- Associated Press - Friday, February 27, 2015

PITTSBURGH (AP) - The former head of a Pittsburgh-area hospice used patients who weren’t terminally ill to collect millions of dollars in false Medicare and Medicaid billings, according to a federal indictment.

Former Horizons Hospice chief operating officer Mary Ann Stewart, 47, was indicted in Pittsburgh on one count of health care fraud and four counts of lying to a federal grand jury.

The indictment contends the alleged fraud cost the government unspecified millions of dollars from January 2008 through August 2012 at the facility in Monroeville, about 15 miles east of Pittsburgh. The indictment alleges she conspired with unnamed “others known to the grand jury,” but federal prosecutors aren’t saying whether anyone else might be charged.

Stewart had her staff admit patients who weren’t terminally ill to the hospice, so she could bill the government insurance programs for end-of-life medical services, the indictment said. Such treatment often includes pain medications and management.

Officials with the hospice center didn’t return a call for comment.

Thursday’s indictment wasn’t the first time an executive at the center has faced federal charges.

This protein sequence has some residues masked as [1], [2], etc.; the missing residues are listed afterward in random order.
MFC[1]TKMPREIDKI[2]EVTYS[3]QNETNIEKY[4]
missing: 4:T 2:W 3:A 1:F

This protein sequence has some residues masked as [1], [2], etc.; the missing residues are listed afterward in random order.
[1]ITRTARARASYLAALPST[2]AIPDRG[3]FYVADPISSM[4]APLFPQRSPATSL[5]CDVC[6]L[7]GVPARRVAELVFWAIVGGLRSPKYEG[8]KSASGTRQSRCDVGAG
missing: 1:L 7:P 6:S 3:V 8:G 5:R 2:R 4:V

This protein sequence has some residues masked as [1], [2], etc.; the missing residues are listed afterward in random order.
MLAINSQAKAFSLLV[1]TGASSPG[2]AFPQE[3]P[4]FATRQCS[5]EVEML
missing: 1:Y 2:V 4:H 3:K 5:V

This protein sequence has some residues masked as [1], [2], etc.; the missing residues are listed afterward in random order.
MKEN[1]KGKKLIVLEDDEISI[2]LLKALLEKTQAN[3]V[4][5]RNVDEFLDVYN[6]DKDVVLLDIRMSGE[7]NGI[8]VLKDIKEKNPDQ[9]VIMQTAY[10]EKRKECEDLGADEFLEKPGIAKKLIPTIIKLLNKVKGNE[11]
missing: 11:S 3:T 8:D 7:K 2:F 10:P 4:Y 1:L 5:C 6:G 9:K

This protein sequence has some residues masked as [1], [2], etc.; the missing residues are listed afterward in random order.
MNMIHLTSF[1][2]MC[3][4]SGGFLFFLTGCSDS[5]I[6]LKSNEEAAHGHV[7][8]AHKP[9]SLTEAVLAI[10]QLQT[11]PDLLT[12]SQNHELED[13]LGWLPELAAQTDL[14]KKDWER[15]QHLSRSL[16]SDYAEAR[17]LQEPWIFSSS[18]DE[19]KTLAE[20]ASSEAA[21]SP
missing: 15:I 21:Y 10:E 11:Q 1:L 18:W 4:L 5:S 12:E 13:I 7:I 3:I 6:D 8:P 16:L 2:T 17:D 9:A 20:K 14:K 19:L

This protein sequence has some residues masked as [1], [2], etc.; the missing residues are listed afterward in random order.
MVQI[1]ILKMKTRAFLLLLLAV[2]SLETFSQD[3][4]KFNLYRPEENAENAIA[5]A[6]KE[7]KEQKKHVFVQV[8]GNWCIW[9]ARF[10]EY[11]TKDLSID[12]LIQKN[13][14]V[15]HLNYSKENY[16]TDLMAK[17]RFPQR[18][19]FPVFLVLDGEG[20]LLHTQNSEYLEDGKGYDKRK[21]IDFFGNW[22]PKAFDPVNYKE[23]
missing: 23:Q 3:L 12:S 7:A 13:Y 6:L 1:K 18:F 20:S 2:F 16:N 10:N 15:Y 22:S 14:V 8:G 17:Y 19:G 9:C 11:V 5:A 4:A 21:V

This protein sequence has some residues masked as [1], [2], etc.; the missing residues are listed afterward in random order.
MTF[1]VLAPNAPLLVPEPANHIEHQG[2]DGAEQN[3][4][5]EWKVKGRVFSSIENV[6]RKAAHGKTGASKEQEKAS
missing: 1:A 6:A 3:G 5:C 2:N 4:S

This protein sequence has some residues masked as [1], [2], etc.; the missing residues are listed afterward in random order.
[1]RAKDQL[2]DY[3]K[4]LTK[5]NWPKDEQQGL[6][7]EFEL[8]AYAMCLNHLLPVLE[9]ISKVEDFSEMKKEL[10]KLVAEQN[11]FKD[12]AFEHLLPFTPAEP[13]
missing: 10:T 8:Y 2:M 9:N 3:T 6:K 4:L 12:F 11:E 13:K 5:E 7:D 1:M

Dr. Oliver Herndon, 43, formerly of McMurray, pleaded guilty in November to submitting claims for Horizons Hospice patients who weren’t terminally ill or for services not provided. He faces sentencing in that case on July 14 before a federal judge in Pittsburgh.

Herndon is already serving 11 years, three months in prison stemming from a previous federal court conviction in Pittsburgh. In that case, he acknowledged overprescribing drugs - mostly the painkillers oxycodone and oxymorphone - without a legitimate medical purpose and with health care fraud relating to his private practice in neighboring Washington County.

That investigation began in fall 2011 after 26 Pittsburgh-area pharmacies contacted federal Drug Enforcement Administration agents with concerns about unusually large prescriptions for narcotic painkillers from Herndon.

The DEA raided Herndon’s palliative care practice in the upscale suburb of Peters Township in February 2012. Investigators found 87 other pharmacies had also stopped filling Herndon’s prescriptions because of concerns he was overprescribing painkillers.

Federal authorities said then that Herndon supplied so many illegal painkillers that their street price doubled after his arrest.

Online court records don’t list an attorney for Stewart. She now lives in Bossier City, Louisiana, and does not have a telephone listed in her name.

She’s scheduled to be arraigned before a federal magistrate in Pittsburgh on March 19.

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